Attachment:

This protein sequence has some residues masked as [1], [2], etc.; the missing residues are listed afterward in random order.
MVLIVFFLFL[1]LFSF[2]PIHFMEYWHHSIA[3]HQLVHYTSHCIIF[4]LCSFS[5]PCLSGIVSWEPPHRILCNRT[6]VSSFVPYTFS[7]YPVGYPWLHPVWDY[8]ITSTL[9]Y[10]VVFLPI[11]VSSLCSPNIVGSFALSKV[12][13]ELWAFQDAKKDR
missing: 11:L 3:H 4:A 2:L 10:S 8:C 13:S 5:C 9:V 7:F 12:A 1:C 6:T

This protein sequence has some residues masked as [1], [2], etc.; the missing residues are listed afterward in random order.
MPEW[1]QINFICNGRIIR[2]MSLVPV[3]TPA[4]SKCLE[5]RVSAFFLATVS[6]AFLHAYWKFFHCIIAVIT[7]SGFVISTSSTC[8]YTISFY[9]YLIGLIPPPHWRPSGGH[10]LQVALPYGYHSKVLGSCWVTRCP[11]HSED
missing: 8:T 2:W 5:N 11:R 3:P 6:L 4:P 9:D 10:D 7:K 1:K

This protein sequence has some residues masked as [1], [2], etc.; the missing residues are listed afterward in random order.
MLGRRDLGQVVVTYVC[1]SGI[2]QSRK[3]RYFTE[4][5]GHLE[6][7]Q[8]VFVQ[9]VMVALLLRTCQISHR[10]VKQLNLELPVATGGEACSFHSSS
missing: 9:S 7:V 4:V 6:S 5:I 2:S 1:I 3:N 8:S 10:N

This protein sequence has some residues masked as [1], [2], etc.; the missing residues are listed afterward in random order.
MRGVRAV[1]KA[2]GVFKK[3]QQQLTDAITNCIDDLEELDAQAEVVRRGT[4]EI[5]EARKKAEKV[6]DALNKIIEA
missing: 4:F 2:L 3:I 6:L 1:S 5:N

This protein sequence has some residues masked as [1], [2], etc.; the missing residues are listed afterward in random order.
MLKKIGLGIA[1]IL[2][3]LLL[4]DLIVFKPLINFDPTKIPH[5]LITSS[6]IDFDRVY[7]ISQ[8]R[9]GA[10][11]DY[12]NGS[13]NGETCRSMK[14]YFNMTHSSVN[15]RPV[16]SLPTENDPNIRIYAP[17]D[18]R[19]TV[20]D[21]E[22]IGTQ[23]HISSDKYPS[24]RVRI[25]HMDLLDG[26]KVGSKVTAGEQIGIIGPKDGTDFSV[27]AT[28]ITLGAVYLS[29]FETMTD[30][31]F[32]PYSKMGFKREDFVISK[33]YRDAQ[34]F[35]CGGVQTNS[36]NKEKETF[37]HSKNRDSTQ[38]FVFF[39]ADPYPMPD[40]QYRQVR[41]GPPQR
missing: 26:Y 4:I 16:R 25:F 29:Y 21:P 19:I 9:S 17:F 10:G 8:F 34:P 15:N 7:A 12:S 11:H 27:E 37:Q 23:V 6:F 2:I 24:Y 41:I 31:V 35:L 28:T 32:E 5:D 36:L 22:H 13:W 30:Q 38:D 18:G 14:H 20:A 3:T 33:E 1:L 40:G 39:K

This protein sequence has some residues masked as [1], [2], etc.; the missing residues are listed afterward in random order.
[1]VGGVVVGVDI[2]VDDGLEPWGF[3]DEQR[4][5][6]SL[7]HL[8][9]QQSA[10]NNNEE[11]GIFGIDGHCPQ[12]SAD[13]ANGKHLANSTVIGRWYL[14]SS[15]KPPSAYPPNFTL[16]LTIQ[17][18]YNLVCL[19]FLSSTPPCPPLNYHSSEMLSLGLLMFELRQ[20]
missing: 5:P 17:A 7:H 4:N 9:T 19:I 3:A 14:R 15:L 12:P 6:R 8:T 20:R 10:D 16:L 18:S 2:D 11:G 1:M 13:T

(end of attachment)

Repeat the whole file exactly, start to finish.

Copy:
This protein sequence has some residues masked as [1], [2], etc.; the missing residues are listed afterward in random order.
MVLIVFFLFL[1]LFSF[2]PIHFMEYWHHSIA[3]HQLVHYTSHCIIF[4]LCSFS[5]PCLSGIVSWEPPHRILCNRT[6]VSSFVPYTFS[7]YPVGYPWLHPVWDY[8]ITSTL[9]Y[10]VVFLPI[11]VSSLCSPNIVGSFALSKV[12][13]ELWAFQDAKKDR
missing: 11:L 3:H 4:A 2:L 10:S 8:C 13:S 5:C 9:V 7:F 12:A 1:C 6:T

This protein sequence has some residues masked as [1], [2], etc.; the missing residues are listed afterward in random order.
MPEW[1]QINFICNGRIIR[2]MSLVPV[3]TPA[4]SKCLE[5]RVSAFFLATVS[6]AFLHAYWKFFHCIIAVIT[7]SGFVISTSSTC[8]YTISFY[9]YLIGLIPPPHWRPSGGH[10]LQVALPYGYHSKVLGSCWVTRCP[11]HSED
missing: 8:T 2:W 5:N 11:R 3:P 6:L 4:P 9:D 10:D 7:K 1:K

This protein sequence has some residues masked as [1], [2], etc.; the missing residues are listed afterward in random order.
MLGRRDLGQVVVTYVC[1]SGI[2]QSRK[3]RYFTE[4][5]GHLE[6][7]Q[8]VFVQ[9]VMVALLLRTCQISHR[10]VKQLNLELPVATGGEACSFHSSS
missing: 9:S 7:V 4:V 6:S 5:I 2:S 1:I 3:N 8:S 10:N

This protein sequence has some residues masked as [1], [2], etc.; the missing residues are listed afterward in random order.
MRGVRAV[1]KA[2]GVFKK[3]QQQLTDAITNCIDDLEELDAQAEVVRRGT[4]EI[5]EARKKAEKV[6]DALNKIIEA
missing: 4:F 2:L 3:I 6:L 1:S 5:N

This protein sequence has some residues masked as [1], [2], etc.; the missing residues are listed afterward in random order.
MLKKIGLGIA[1]IL[2][3]LLL[4]DLIVFKPLINFDPTKIPH[5]LITSS[6]IDFDRVY[7]ISQ[8]R[9]GA[10][11]DY[12]NGS[13]NGETCRSMK[14]YFNMTHSSVN[15]RPV[16]SLPTENDPNIRIYAP[17]D[18]R[19]TV[20]D[21]E[22]IGTQ[23]HISSDKYPS[24]RVRI[25]HMDLLDG[26]KVGSKVTAGEQIGIIGPKDGTDFSV[27]AT[28]ITLGAVYLS[29]FETMTD[30][31]F[32]PYSKMGFKREDFVISK[33]YRDAQ[34]F[35]CGGVQTNS[36]NKEKETF[37]HSKNRDSTQ[38]FVFF[39]ADPYPMPD[40]QYRQVR[41]GPPQR
missing: 26:Y 4:I 16:R 25:F 29:Y 21:P 19:I 9:S 17:F 10:G 8:F 34:P 15:N 7:A 12:S 11:H 27:E 37:Q 23:V 6:F 2:I 24:Y 41:I 31:V 35:L 28:T 32:E 5:D 36:L 22:H 13:W 30:Q 38:D 18:G 14:H 20:A 3:T 33:E 1:L 40:G 39:K

This protein sequence has some residues masked as [1], [2], etc.; the missing residues are listed afterward in random order.
[1]VGGVVVGVDI[2]VDDGLEPWGF[3]DEQR[4][5][6]SL[7]HL[8][9]QQSA[10]NNNEE[11]GIFGIDGHCPQ[12]SAD[13]ANGKHLANSTVIGRWYL[14]SS[15]KPPSAYPPNFTL[16]LTIQ[17][18]YNLVCL[19]FLSSTPPCPPLNYHSSEMLSLGLLMFELRQ[20]
missing: 5:P 17:A 7:H 4:N 9:T 19:I 3:A 14:R 15:L 12:P 6:R 8:T 20:R 10:D 16:L 18:S 2:D 11:G 1:M 13:T